12. Oh, and let’s talk about nostalgia. That’s one of the most perverse things about being not-so-young anymore. You find yourself wistfully caught up in memories that you didn’t even enjoy the first time around. You find yourself looking at old photos and thinking, “Oh, he was so adorable as a little baby.” Suddenly you want to hold him again, do it all over again, go back in time, have him be a baby. You think of that time he threw up on you in the middle of the grocery store and you’re like, “Aw, wish I could go right back to that! Aw! So precious! Why did he have to get big?”
  13. When you are young, you have no idea why not-so-young people say things like, “Youth is wasted on the youth.” When you are not-so-young? You don’t understand how young people could ever not understand this expression.
  14. When you are young, you care about things like whether someone puts the cap back on the toothpaste. When you are not so young, you’re just happy that your spouse is still alive and that you don’t need to brush his teeth for him. Or vice versa. Yet.
  15. Of course, age is relative. When you are middle aged and you happen to be visiting a 90 year old in a nursing home, you’re a baby. When you are the same age and you are volunteering at your kid’s school, you’re ancient. So, no, you are not only as old as you feel. You are only as old as the person standing next to you.

 

4 comments… add one

  • Marilyn Bauman August 9, 2014, 10:28 am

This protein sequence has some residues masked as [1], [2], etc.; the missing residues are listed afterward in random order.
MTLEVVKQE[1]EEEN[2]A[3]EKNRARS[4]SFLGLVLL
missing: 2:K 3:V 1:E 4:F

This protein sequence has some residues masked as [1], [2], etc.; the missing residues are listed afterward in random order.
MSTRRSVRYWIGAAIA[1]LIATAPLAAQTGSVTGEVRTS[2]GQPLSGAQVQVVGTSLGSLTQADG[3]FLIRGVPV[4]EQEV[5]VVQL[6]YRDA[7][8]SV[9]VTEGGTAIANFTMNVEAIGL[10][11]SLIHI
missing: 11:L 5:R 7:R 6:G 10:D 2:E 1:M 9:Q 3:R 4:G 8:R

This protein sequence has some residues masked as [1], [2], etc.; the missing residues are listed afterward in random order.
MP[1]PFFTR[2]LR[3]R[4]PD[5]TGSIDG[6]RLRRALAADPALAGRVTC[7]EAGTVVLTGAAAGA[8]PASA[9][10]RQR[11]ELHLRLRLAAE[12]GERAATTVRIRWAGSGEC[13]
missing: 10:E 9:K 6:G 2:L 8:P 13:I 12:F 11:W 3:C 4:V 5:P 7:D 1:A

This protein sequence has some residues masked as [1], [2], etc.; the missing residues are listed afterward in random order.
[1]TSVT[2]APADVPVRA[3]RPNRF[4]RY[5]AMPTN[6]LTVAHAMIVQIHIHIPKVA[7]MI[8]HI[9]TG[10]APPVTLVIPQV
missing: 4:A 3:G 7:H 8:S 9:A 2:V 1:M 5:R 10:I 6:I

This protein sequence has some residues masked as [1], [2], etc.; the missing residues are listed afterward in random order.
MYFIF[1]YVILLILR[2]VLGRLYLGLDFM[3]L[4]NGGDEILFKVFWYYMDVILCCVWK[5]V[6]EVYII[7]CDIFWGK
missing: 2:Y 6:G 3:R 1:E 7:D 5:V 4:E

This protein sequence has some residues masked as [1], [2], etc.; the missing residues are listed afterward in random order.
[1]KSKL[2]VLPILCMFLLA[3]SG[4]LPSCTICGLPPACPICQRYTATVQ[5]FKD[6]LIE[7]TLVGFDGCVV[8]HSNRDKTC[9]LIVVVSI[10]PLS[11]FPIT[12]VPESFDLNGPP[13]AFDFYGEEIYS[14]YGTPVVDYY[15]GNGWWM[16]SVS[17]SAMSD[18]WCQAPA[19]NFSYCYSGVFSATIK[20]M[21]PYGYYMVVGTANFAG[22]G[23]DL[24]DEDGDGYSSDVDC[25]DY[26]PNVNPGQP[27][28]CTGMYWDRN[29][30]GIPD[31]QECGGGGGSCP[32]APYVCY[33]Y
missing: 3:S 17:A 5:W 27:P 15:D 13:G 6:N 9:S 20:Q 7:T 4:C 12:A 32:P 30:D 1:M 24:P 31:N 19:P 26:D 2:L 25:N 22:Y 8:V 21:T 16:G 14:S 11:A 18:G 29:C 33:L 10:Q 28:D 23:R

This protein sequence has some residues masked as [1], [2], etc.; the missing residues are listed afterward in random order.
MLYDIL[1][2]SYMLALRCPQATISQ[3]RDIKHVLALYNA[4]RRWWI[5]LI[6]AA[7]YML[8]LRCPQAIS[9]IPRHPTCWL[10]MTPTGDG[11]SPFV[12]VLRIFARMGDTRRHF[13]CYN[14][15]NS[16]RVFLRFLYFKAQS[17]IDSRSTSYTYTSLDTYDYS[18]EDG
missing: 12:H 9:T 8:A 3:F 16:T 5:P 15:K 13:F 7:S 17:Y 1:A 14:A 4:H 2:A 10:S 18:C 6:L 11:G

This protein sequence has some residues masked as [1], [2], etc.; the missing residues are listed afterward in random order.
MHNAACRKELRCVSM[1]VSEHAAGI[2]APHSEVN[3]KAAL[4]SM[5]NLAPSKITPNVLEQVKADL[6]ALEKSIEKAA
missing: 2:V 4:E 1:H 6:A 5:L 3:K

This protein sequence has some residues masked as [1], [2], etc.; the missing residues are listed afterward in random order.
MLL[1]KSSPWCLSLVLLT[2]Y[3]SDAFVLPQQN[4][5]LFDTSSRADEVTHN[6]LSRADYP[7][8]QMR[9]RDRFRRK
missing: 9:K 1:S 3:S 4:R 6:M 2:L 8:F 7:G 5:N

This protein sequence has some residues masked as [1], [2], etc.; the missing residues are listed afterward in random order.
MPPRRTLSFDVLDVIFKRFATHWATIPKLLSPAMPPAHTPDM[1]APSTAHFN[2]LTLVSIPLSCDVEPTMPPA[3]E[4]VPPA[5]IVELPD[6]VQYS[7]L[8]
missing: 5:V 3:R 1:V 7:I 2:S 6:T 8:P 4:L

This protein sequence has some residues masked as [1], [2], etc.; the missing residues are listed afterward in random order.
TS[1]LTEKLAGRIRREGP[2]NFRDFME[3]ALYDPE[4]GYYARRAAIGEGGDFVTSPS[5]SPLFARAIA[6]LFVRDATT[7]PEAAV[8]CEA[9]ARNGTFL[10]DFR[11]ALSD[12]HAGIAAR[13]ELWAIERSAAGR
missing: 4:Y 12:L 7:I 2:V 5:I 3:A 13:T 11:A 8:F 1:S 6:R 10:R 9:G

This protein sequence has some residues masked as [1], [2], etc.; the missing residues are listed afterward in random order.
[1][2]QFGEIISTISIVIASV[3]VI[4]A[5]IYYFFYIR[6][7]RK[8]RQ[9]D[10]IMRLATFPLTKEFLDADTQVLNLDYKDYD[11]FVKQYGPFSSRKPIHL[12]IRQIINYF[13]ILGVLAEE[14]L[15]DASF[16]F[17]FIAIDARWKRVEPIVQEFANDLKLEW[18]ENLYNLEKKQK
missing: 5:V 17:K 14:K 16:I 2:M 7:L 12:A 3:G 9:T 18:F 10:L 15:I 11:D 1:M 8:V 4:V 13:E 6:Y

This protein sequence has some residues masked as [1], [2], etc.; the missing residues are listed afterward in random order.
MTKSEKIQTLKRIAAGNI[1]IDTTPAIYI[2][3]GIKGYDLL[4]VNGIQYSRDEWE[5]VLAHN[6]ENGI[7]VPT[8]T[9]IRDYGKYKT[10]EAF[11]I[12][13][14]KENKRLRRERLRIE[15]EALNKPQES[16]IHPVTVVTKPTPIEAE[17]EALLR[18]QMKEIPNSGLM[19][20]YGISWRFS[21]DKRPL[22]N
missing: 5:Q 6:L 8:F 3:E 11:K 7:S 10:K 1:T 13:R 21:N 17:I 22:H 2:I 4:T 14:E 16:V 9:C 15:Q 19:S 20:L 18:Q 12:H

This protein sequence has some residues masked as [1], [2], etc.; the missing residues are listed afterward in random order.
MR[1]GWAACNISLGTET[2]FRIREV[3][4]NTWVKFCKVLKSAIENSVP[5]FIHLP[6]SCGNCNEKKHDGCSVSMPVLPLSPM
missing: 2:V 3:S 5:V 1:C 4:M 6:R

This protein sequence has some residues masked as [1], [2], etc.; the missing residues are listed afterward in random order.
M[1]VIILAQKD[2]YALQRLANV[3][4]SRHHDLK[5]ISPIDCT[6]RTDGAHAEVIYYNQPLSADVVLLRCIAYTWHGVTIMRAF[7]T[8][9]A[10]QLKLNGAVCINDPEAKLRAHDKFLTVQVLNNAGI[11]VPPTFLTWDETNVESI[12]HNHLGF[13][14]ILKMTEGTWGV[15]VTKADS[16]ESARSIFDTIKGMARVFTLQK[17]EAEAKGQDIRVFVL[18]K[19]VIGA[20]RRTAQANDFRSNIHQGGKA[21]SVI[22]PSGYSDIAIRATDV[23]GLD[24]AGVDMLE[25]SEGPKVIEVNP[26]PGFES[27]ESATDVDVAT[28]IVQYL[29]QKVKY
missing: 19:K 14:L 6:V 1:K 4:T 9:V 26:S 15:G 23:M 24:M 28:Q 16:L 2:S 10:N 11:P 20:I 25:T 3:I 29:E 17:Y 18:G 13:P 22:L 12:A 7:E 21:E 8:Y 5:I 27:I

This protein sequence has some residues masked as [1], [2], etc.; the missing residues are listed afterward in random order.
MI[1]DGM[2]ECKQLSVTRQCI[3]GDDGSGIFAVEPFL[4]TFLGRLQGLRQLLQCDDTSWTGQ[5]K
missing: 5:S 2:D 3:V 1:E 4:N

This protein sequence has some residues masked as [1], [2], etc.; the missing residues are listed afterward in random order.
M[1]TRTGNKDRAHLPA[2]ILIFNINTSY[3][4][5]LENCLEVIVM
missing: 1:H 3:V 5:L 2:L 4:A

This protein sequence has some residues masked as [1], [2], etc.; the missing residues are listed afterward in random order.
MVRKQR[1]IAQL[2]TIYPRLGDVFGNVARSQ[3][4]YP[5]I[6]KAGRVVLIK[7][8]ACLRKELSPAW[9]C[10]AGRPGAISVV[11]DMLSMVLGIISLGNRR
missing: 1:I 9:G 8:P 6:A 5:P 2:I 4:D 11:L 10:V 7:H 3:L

I love this post. I awoke this morning delighted I had slept well, and I had slept well because I was using a new mouth piece that alleviates sleep apnea, a condition I have probably had for a long time (ask my husband), but only had diagnosed a year ago. The mouth piece is a “mouthful,” and when I first tried to insert it, I doubted I could stand it. But, like everything else to do with aging, one does what one has to do. Still, as well as I slept, I still got irritated with another condition (I will spare you the details), but it has to do with bowel function. I got so irritated, I lost all my former “peaceful pleasure” regarding the sleep apnea issue. One malady corrected, another pops up. As I took a meditative walk on this unusually beautiful August day, I wondered why “falling apart” bit by bit, even if just a nuisance, upsets me so. It did not take long to connect the “falling apart” events to the reason: this is the descent into oblivion I would very much rather not think about. So this post, a record of the humor in aging, was just what my doctor would have ordered.